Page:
By Mackenzie MacDonald and Jessica Robinson
Laurentian is one of few Ontario universities without any homecoming tradition. There’s no designated weekend where all students dress in the school colours; there isn’t a surge in alumni roaming the campus grounds and reconnecting. There’s no football game that draws a crowd of thousands—in fact, there’s no football team whatsoever.
But none of this is to say that homecoming isn’t something current Laurentian students wish for. While many LU undergrad students end up travelling to friends’ homecoming festivities, there’s still a desire to demonstrate our own school pride on our feeds.
This was quickly proven when the varsity men’s hockey team, in the week before their home opener games, decided to rebrand the weekend as “LU Homecoming”. Students posting on UMentioned Laurentian quickly jumped onboard, posting to find out details about events and parties.
Peter Hellstrom, Director of Athletics at Laurentian, explained that this promo was not sanctioned by the school.
“We have players on all the teams run the various team social media accounts—and a couple of hockey players took it upon themselves to call their home opener homecoming,” Hellstrom said. “Our coordinator Bryan Carruthers found it on social media. We had no clue what was happening.”
The misleading title was corrected, “and the boys know to check in with Bryan now before they hit ‘post’,” Hellstrom laughed. But the idea of a homecoming clearly resonated with LU students online.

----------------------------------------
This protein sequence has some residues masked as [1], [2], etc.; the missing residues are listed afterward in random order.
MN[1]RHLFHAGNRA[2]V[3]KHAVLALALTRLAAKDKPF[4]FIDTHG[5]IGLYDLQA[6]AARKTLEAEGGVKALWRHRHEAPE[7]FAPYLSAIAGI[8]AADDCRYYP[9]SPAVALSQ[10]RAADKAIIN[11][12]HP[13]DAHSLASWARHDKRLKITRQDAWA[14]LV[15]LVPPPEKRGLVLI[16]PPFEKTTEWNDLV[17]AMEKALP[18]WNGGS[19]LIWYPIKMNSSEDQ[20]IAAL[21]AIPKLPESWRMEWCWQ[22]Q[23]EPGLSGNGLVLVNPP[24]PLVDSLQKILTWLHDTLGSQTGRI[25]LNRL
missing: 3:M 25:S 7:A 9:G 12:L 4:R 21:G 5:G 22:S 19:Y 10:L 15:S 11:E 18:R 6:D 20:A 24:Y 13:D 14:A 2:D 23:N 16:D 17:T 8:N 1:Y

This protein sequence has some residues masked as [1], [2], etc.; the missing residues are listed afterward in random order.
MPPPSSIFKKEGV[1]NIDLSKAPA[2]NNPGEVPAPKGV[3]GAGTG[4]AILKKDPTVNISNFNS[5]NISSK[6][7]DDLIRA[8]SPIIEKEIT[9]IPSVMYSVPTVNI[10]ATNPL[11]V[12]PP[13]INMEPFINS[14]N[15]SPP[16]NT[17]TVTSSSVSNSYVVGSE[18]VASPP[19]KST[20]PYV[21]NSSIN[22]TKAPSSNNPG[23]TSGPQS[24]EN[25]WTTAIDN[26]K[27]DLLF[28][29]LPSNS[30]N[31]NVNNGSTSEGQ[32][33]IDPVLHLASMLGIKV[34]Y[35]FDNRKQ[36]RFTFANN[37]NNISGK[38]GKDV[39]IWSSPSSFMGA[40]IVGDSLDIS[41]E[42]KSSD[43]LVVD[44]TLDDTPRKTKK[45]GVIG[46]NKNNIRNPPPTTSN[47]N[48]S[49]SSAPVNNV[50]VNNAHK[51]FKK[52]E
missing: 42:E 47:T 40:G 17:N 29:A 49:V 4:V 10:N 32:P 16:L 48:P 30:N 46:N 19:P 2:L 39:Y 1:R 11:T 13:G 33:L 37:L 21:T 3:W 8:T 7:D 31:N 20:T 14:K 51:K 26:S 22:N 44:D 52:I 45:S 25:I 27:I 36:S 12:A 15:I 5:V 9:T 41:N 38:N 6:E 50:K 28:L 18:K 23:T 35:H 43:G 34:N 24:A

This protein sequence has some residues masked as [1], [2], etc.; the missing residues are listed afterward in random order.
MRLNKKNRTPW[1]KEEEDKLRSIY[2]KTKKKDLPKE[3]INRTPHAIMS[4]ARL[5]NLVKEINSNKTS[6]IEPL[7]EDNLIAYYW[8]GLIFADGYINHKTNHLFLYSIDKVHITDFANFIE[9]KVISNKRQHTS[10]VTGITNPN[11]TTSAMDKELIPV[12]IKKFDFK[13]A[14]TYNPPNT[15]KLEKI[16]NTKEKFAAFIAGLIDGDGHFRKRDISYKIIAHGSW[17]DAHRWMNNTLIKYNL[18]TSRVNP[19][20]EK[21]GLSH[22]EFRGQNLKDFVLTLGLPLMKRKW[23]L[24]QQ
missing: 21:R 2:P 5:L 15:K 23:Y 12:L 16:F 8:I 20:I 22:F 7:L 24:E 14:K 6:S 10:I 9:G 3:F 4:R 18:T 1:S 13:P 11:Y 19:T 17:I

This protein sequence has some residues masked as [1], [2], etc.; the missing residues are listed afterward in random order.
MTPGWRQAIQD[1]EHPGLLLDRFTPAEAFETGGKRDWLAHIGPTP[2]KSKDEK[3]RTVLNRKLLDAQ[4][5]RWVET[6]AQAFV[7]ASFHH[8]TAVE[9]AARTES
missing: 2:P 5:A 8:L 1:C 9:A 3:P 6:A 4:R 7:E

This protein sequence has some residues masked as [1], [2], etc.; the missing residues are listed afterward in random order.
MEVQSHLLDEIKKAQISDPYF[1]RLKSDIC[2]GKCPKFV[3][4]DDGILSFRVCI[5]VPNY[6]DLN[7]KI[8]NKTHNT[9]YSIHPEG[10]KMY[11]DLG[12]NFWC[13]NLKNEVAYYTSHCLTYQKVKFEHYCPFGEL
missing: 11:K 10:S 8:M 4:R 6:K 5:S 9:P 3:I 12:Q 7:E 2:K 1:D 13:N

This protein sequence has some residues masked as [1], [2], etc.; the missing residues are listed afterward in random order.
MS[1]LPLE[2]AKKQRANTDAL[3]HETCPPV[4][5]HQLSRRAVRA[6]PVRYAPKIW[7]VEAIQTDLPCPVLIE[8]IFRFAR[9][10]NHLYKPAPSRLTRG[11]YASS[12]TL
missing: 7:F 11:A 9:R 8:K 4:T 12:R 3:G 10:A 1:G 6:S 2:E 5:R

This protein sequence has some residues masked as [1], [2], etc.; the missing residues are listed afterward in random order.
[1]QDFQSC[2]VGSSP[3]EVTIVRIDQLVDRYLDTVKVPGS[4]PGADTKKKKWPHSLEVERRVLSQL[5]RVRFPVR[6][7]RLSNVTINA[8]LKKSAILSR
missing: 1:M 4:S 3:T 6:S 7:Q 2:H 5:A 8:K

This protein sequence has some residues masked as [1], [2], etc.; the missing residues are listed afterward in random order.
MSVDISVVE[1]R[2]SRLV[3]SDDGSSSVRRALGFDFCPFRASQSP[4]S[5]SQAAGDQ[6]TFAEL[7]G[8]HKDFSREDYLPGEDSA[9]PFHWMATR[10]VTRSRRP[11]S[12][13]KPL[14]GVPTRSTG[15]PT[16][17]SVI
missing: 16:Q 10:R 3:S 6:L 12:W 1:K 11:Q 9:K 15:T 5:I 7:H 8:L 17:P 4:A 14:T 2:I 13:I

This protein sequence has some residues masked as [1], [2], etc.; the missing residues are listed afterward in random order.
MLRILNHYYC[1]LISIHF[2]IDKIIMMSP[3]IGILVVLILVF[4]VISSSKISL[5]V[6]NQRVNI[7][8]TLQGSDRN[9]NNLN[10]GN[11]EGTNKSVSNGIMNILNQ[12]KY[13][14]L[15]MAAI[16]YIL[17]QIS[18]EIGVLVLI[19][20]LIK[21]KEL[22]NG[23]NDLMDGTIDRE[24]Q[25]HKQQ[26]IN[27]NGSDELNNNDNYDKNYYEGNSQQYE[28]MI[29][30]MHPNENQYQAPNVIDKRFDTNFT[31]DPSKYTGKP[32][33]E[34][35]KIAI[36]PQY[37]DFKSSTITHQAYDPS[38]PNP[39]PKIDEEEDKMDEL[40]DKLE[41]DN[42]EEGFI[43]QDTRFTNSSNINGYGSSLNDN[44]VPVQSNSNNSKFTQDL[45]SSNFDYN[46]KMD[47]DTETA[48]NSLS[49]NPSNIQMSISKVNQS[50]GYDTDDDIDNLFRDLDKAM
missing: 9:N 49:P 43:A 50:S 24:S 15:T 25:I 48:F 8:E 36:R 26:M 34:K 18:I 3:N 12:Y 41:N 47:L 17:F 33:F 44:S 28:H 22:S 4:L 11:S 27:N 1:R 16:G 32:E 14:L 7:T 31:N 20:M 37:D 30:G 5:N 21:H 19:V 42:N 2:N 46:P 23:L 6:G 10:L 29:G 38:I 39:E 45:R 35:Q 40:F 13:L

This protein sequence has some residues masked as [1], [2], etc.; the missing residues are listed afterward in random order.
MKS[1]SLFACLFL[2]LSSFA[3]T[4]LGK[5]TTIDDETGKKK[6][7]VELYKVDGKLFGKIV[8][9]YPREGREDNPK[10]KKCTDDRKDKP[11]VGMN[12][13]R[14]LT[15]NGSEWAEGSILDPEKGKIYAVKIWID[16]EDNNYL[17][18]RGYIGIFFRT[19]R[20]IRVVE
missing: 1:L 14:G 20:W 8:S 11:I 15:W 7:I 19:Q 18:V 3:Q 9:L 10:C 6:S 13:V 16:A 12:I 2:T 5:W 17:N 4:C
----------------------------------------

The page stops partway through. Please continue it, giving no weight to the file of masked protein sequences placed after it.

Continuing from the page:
Hellstrom certainly isn’t against the idea of a real homecoming at Laurentian, either.
“I’m a Laurier grad, and when I walked on Laurier campus 30-some years ago, that was just part of the culture for the school,” he said.
Of course, Laurentian doesn’t have a football team, nor are we likely to get one anytime soon. But there are a few schools that centre their homecoming around other sports. Brock University, for instance, is on its 53rd year of homecoming with no football team.
“Back when I was going to school, because the University of Waterloo football team was so bad, they ran their homecoming around basketball,” Hellstrom said.
“You could base a homecoming around basketball, hockey, soccer. You could have all three events,” he said. “At the end of the day, you want to run the big event with lots of little events inside of it because you want to draw different people to it. If you run a soccer game, hockey game basketball game—any one, we’d be all in.”
Hellstrom made it clear that, on the athletics side, the Voyageurs would be more than happy to organize a big sport-filled weekend to entertain students and alumni.
“We’re in for anything,” he said. “We’d love to step up to the plate and organize our sports schedules around something like that.”
According to Hellstrom, the reason Laurentian’s attempt at starting up a homecoming tradition failed about 15 years ago was because we weren’t considering the longterm.